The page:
18

Consider the following example:

\newlength{\textsize}
\makeatletter
\setlength{\textsize}{\f@size pt}
\makeatother

\setlength{\parskip}{12pt plus 1pt} % WORKS
\setlength{\parskip}{\textsize plus 1pt} % FAIL

How to make the failing line work?

Which means: how to set a length to another length plus and/or minus other values?

2 Answers 2

14
\newlength{\textsize}
\makeatletter
\setlength{\textsize}{\f@size pt}
\makeatother

\setlength{\parskip}{12pt plus 1pt} % WORKS
\setlength{\parskip}{1\textsize plus 1pt} % FAIL

\showthe\parskip

LaTeX lengths are skip registers so \textsize is a complete glue specification and can not take a further plus component. 1\textwidth coerces this to a dimen, discarding any plus and minus components, so you can add a new plus component.

15

Two alternatives to David's answer:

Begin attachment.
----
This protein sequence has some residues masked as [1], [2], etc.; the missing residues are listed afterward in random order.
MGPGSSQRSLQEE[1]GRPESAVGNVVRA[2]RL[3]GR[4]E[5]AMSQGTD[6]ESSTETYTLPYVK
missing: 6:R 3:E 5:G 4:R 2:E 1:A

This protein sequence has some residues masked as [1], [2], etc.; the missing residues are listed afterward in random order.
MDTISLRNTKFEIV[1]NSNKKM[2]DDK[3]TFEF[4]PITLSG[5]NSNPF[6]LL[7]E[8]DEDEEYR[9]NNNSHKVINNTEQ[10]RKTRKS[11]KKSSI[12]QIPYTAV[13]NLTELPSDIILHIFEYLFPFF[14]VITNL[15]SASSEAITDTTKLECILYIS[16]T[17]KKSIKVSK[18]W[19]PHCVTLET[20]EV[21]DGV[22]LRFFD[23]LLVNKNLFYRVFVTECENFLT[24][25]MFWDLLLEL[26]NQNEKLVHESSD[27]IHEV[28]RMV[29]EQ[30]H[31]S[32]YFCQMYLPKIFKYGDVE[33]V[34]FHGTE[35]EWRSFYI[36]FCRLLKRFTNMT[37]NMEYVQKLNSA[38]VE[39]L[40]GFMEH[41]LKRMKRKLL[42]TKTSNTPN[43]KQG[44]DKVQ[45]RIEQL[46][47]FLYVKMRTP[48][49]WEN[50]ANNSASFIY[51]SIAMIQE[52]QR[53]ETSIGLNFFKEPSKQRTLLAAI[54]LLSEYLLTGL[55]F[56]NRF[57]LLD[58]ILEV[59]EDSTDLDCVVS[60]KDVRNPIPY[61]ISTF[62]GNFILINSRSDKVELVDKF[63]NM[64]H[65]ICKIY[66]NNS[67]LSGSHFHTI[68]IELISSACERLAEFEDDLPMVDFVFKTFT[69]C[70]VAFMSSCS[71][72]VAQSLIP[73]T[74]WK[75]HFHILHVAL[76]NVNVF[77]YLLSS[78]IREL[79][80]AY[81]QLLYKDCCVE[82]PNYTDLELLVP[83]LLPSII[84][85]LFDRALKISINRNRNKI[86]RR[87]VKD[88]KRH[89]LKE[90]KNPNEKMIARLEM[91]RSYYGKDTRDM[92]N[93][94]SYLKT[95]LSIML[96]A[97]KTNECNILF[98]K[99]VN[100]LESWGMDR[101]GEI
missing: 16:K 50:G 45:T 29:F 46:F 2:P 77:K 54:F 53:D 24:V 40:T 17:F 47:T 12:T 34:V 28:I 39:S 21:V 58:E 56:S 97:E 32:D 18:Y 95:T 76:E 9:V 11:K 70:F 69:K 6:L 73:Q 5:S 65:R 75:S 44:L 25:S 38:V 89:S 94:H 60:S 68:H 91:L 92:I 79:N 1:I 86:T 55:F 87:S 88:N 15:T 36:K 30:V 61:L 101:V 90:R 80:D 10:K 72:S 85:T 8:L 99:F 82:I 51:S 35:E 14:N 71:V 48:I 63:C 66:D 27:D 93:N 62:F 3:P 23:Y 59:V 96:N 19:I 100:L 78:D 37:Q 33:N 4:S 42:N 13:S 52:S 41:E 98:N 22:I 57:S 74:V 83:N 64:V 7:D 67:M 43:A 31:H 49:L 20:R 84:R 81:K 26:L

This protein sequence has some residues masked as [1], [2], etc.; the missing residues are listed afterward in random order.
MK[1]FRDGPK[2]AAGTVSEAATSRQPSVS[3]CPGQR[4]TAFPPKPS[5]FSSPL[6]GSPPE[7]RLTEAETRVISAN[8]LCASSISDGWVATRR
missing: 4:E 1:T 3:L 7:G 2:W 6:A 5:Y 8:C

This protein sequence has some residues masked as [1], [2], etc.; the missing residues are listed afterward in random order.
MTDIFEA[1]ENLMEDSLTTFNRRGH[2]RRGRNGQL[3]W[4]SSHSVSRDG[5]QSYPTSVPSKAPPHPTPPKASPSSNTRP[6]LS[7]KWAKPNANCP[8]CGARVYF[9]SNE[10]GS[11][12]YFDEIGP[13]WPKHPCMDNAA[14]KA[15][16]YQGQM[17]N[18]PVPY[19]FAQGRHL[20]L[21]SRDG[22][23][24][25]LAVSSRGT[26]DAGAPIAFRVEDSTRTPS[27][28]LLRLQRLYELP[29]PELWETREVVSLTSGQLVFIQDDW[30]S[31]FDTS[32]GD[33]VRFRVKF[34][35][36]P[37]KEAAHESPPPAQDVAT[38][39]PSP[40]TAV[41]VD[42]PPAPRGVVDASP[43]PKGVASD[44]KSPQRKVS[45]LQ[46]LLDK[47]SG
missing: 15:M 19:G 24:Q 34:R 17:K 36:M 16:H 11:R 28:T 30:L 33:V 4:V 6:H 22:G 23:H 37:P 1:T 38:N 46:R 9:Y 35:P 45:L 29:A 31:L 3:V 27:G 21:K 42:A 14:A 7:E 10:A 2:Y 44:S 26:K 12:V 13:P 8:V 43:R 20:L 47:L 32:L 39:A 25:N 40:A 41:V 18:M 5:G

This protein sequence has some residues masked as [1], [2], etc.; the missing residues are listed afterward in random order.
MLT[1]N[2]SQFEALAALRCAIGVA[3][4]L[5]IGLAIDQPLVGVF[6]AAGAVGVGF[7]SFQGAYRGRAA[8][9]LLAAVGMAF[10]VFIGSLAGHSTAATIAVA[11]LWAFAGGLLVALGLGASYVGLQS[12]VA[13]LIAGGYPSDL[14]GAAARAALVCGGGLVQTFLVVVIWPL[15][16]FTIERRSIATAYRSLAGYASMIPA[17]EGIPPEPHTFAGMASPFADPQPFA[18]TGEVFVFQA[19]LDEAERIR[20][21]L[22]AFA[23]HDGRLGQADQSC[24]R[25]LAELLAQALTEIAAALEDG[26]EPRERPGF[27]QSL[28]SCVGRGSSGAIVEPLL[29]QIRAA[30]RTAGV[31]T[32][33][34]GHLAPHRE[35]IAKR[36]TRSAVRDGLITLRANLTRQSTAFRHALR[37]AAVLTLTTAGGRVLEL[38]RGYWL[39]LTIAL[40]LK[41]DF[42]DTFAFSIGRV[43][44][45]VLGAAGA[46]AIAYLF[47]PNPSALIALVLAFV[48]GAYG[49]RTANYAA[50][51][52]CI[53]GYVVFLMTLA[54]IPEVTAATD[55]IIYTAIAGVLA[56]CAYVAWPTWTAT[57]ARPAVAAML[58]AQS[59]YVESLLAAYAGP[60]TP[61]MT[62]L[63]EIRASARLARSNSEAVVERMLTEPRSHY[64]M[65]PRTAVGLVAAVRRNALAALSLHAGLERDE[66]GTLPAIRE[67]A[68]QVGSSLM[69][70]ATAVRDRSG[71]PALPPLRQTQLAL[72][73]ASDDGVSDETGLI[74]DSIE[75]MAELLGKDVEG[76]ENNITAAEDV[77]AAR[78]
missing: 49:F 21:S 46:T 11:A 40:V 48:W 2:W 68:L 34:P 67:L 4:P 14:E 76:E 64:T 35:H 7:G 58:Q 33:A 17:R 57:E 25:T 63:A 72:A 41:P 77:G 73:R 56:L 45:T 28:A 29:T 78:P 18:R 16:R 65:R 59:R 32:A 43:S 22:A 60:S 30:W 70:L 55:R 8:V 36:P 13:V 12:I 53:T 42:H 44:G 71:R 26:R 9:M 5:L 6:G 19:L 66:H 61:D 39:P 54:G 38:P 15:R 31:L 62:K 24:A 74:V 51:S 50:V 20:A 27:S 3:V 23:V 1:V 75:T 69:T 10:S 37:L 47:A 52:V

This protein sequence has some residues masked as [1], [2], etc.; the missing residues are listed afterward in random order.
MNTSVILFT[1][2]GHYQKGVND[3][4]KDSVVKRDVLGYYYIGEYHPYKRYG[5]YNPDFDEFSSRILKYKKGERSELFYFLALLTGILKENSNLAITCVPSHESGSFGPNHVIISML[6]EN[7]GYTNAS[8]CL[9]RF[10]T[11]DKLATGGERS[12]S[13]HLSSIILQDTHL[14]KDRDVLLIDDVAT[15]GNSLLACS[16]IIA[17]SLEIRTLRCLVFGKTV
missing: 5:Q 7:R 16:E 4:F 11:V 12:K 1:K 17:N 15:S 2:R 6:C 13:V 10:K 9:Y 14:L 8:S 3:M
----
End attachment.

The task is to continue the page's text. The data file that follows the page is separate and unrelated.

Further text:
• e-TeX provides \glueexpr, which allows to add glue specifications:

    \newlength{\textsize}
    \makeatletter
    \setlength{\textsize}{\f@size pt}
    \makeatother
    
    \setlength{\parskip}{\glueexpr\textsize + 0pt plus 1pt\relax}
    
  • If \textsize is not intended to have stretch or shrink components, then a dimen instead of a skip register can be used. LaTeX's \newlength assigns a skip register, \newdimen a dimen register:

    \newdimen{\textsize}
    \makeatletter
    \setlength{\textsize}{\f@size pt}
    \makeatother
    
    \setlength{\parskip}{\textsize plus 1pt}
    

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